Bear in mind that passing the FEX knowledge test does not qualify you to occupy the flight engineer seat. The FAA also requires additional type-specific training and a practical test.

According to the FAA's rules, "The flight training must be completed in the airplane type which will be used for the tests. The minimum amount of flight training is five hours." Applicants with a commercial pilot certificate and instrument rating may be eligible to conduct all of the necessary flight training in an approved simulator.

But chances are that any FAR Part 121 air carrier will require much more than the FAA minimum training before letting you fly in the third seat. A new hire at United Airlines who is assigned to the FE seat on a Boeing 747-100 will spend close to two months at the company's Denver training center. After two weeks of initial company indoctrination, the soon-to-be flight engineer will spend 10 to 12 days learning the airplane's systems and another 32 to 36 hours in a simulator.

At the end of the instruction period, the trainee is expected to pass a four-hour practical test covering standard operating procedures and malfunctions from engine start through shutdown. After all of this, the apprentice flight engineer undergoes 25 hours of initial operating experience (IOE) under the watchful eyes of specially designated captains. Once IOE is completed, the airman is finally a full-fledged flight engineer on the 747-100. If the new FE wants to transfer to a DC-10 panel, he or she will have to undergo another month of transition training.

It's worth noting that the certificate issued by the FAA references only "flight engineer," not "flight engineer/B-727." The authority to actually serve as a flight engineer in a particular aircraft make and model is the airman?s training record, which acts much like a logbook endorsement for an operating privilege.

Pilots who want to work for the major airlines should pursue an FE position as a stepping stone to the driver's seat. The big companies hire flight engineers with the expectation that they will someday move to the front left seat.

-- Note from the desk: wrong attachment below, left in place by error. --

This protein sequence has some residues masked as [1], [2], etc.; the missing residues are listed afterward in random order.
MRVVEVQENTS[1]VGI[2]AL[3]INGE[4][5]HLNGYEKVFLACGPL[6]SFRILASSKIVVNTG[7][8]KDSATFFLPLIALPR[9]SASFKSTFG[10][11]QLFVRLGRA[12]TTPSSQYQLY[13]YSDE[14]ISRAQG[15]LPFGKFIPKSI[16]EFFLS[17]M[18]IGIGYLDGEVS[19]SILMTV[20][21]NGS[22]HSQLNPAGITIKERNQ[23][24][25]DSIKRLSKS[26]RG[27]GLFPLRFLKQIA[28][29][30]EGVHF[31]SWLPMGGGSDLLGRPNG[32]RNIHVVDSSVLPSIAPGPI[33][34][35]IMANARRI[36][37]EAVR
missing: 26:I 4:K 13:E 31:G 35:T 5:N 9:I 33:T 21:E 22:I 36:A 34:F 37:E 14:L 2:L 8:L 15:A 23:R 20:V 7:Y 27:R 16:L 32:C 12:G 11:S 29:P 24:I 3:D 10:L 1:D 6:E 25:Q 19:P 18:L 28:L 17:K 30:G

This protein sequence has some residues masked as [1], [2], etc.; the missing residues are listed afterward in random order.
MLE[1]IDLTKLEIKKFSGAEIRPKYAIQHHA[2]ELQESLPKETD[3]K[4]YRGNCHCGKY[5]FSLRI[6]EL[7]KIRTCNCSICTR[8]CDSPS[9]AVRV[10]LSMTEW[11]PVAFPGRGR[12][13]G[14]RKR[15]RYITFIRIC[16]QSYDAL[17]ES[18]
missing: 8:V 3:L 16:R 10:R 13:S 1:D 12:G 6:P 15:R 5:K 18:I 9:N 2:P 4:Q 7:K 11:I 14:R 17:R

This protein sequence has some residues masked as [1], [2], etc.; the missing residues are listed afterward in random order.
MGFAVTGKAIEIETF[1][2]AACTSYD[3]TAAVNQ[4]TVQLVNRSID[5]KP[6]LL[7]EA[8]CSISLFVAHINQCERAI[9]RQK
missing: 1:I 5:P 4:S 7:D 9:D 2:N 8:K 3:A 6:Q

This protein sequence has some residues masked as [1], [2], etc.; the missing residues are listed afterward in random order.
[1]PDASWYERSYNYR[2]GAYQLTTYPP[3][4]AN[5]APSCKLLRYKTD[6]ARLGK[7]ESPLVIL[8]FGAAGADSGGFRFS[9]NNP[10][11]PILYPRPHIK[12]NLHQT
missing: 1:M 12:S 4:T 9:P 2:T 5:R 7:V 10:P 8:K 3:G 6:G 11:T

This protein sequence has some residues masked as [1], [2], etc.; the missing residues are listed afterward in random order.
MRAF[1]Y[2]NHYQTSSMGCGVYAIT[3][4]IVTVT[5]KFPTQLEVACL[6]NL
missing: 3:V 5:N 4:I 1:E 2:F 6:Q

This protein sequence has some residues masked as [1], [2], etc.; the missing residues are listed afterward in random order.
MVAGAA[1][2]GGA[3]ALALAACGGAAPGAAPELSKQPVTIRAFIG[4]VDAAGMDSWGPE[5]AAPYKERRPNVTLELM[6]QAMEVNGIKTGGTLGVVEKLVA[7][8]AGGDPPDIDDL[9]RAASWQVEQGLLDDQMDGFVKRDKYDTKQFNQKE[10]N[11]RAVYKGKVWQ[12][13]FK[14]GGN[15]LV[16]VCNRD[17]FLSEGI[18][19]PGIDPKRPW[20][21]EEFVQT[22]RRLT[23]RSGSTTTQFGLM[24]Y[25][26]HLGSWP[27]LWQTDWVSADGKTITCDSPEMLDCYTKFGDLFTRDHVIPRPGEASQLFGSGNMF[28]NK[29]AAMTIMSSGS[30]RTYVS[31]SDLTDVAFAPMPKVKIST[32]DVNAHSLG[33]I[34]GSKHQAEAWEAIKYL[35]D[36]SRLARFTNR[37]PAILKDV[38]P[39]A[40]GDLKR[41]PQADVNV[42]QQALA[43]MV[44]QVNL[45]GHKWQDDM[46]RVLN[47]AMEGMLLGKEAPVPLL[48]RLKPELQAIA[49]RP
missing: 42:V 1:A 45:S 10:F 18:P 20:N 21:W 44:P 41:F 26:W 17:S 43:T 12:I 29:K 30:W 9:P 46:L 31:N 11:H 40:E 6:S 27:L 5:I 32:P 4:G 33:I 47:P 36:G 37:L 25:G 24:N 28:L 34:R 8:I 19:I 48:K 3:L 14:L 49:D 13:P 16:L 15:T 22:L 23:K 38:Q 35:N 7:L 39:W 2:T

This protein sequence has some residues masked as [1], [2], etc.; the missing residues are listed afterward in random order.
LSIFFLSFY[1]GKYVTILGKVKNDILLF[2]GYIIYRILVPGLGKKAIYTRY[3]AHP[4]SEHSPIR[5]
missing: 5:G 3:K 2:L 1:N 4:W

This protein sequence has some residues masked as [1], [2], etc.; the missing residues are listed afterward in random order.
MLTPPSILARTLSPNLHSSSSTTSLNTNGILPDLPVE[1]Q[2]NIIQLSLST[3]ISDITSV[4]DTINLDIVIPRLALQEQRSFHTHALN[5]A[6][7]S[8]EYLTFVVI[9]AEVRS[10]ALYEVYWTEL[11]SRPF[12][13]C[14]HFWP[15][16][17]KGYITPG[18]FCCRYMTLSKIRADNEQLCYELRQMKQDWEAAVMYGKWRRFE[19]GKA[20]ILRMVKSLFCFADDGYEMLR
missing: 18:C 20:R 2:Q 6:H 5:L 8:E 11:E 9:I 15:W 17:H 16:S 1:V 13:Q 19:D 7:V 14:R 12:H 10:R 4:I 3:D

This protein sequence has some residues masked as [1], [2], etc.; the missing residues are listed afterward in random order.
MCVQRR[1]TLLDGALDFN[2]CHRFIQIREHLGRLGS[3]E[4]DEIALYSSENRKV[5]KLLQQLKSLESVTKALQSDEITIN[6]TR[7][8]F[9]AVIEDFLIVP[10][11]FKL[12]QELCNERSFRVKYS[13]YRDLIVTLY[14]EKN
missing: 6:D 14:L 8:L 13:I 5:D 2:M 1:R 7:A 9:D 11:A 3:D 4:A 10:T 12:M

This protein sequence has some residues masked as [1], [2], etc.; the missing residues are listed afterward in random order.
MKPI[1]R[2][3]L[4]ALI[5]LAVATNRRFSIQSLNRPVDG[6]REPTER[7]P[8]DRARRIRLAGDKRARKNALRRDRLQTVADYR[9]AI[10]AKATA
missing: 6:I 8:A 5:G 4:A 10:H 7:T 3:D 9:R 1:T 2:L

This doesn't mean that there is not a career path for someone who wants to be a flight engineer exclusively. Though becoming less common as older jets are replaced, the PFE is a career option at a few airlines in the United States and many others around the world, particularly in South America. Polar Air Cargo, based in Long Beach, California, flies a herd of B-747-100s and -200s. Polar requires that its PFEs have both a flight engineer rating and an A&P certificate. Thus, a low-time private pilot with a maintenance background could conceivably enjoy a career as a 747 crewmember and earn a handsome first-year salary of more than $4,000 per month.

Why the A&P requirement? Airlines that hire PFEs with A&P certification generally transport boxes and people to remote destinations, many without modern maintenance facilities. The thinking is that the PFE would have the technical and mechanical savvy to supervise the work of a repair crew if the airplane were to require service in some remote location.

For airlines where you need the FE rating, applicants may choose to attend a commercial course offering the necessary training. The courses typically cost between $4,000 and $5,000, last approximately a month, and include simulator training.

Before you invest that kind of time and money, decide how the rating will advance your career. If the rating will virtually guarantee you a position as an FE or PFE, then the expenditure is probably justified. On the other hand, it might be a mistake to make the investment if you simply hope the rating will make you more desirable to a major airline. If Delta or Federal Express hires you as an engineer, you still will be required to train to company standards. Walking into the first day of training with a pre-purchased flight engineer rating will not automatically advance you to the head of the class.

Until the last airplane with the third cockpit seat is moth-balled - which won't be for many years to come - there will be a role for flight engineers in aviation. So, for the foreseeable future, anyone looking to the airlines for a flying career should answer the question, "To FE or not to FE?" with an emphatic "Yes!"

Anyone considering taking the FEX knowledge test can review the questions on the Internet (ftp://ftp. fedworld.gov/pub/faa-att/ac63_1.pdf).

By Wayne Phillips